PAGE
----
Al Borges has certainly received his fair share of criticism during his tenure at Michigan, with some of it being deserved and some not.
We've seen this offense look incredibly efficient at times under his leadership, yet look downright awful at others.
This was most evident in the three games Michigan failed to score a touchdown last season.
Being efficient and consistent is what this offense needs to do this season, but Borges will certainly face challenges along the way.
Michigan knows what its getting in Jeremy Gallon: a small, yet productive and reliable offensive weapon.
Beyond him there are question marks in the receiving corps. Somebody else needs to emerge in the passing game.
Drew Dileo is a guy that probably won't be a star as a senior, instead projecting as more of a solid role player.
Devin Funchess is arguably the most popular candidate, and it was actually Borges who took a lot of the heat last year when Funchess had a minimal impact down the stretch.
Funchess simply needs to be a huge part of the offense this fall.
Perhaps the safest pick, though, is Amara Darboh. Now a sophomore, he definitely should be ready to emerge and play a big role.
As long as somebody other than Gallon steps up in the passing game, this group should be in decent shape.
Al Borges has said countless times during his time at Michigan that he prefers a one-back system over a running back-by-committee approach.
Well, Michigan probably isn't ready to have that yet this year. Fitz Toussaint showed he's capable of carrying the load during the second half of 2011, but he has yet to demonstrate that ability over a full season.
Plus, it's hard to predict if he will be able to perform at that same level after last year's injury.
Derrick Green will certainly have an impact as a freshman, but he's probably not ready to carry the load quite yet.
What this will likely result in is a sharing of the carries between Toussaint and Green.
I'd love to think that Toussaint would be able to be the primary ball carrier and lead this attack as a fifth-year senior, but I just don't think he'll be able to do it on his own.
This one ties in heavily to the previous slide, but many other factors will have a say in this other than who the starting running back is.
Michigan's ground game last year (minus Denard Robinson) was an embarrassment, as the numbers the running backs put up were some of the worst in school history.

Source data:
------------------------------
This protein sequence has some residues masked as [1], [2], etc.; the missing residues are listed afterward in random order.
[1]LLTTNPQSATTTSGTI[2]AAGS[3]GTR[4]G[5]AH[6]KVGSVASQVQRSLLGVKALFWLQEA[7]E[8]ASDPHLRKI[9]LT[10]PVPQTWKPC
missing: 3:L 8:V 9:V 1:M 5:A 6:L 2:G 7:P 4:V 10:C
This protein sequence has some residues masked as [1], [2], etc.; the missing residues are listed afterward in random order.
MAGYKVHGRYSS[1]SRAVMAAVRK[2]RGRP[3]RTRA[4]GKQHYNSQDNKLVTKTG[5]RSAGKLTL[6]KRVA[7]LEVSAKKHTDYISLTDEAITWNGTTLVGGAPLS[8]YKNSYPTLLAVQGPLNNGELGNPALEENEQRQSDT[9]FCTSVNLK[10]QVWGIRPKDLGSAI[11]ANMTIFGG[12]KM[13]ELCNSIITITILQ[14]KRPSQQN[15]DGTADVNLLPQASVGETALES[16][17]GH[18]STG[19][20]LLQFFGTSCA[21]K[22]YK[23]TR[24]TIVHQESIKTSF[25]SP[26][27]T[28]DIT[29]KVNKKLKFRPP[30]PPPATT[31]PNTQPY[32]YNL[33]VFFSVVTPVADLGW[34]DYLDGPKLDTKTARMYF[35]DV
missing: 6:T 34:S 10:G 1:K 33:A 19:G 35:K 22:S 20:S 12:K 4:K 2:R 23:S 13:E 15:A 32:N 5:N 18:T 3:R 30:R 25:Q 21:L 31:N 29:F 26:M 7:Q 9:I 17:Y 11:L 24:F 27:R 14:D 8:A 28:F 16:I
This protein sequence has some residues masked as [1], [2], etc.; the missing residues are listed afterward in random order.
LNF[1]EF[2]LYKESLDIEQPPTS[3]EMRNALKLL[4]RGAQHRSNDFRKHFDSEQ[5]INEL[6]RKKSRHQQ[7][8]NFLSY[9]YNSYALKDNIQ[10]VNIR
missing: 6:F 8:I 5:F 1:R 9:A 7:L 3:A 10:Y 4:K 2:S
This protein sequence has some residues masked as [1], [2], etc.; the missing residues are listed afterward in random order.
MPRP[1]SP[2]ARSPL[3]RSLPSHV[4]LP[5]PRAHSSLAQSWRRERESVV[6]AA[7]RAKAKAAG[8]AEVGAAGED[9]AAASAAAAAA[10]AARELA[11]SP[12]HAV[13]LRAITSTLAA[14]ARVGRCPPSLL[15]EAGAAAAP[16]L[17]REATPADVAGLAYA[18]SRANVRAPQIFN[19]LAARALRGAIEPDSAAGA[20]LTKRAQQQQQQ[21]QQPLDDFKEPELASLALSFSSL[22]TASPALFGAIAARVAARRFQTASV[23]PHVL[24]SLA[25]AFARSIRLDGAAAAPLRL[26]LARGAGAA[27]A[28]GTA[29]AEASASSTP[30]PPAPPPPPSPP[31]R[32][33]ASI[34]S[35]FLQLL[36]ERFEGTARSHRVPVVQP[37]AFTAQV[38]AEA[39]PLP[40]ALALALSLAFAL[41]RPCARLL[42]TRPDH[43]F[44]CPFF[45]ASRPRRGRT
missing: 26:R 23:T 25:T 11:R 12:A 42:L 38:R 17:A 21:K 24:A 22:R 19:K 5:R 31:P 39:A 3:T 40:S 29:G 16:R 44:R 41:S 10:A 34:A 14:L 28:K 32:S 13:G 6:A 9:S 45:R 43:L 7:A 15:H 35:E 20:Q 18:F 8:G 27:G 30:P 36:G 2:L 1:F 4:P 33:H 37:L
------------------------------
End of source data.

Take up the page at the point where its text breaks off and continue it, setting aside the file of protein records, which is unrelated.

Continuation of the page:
There simply cannot be a repeat of that in 2013. Much of that responsibility will obviously be put on the shoulders of Fitzgerald Toussaint and Derrick Green.
The rest of it will be put on the offensive line. This unit was downright pitiful last season, but there will be many new faces that could spell a much better attack for the Wolverines. However, these new starters will also be young and inexperienced.
If the line gels and the running backs step up, then this could be a very good ground game.
If neither happens, it could spell disaster.
This is, by far, priority No. 1. Not only for this offense, but the entire team. Heck, I'd even go as far as to say that this could make or break Michigan's entire season.
If this unit comes together the way some are expecting, then this could wind up being a very, very special season.
If not, then we could see something similar to last year's disappointment.
Taylor Lewan and Michael Schofield are absolutely fine as the bookends on this line; the key is the interior. Ben Braden and Kyle Kalis are likely to wind up starting at left and right guard, respectively, but both are redshirt freshmen and have never played a snap in college.
Those two aren't the biggest question marks, though. That lies at center, the most important position on the entire line. Jack Miller is the likely starter, but only by default.
His biggest competition comes from two walk-ons in Graham Glasgow and Joey Burzynski, and incoming freshman Patrick Kugler.
Darrell Funk deserves the majority of the blame for last year's mess on the offensive line, not Al Borges, but both men will have a huge opportunity to quiet their critics this season.
And it all starts on the offensive line.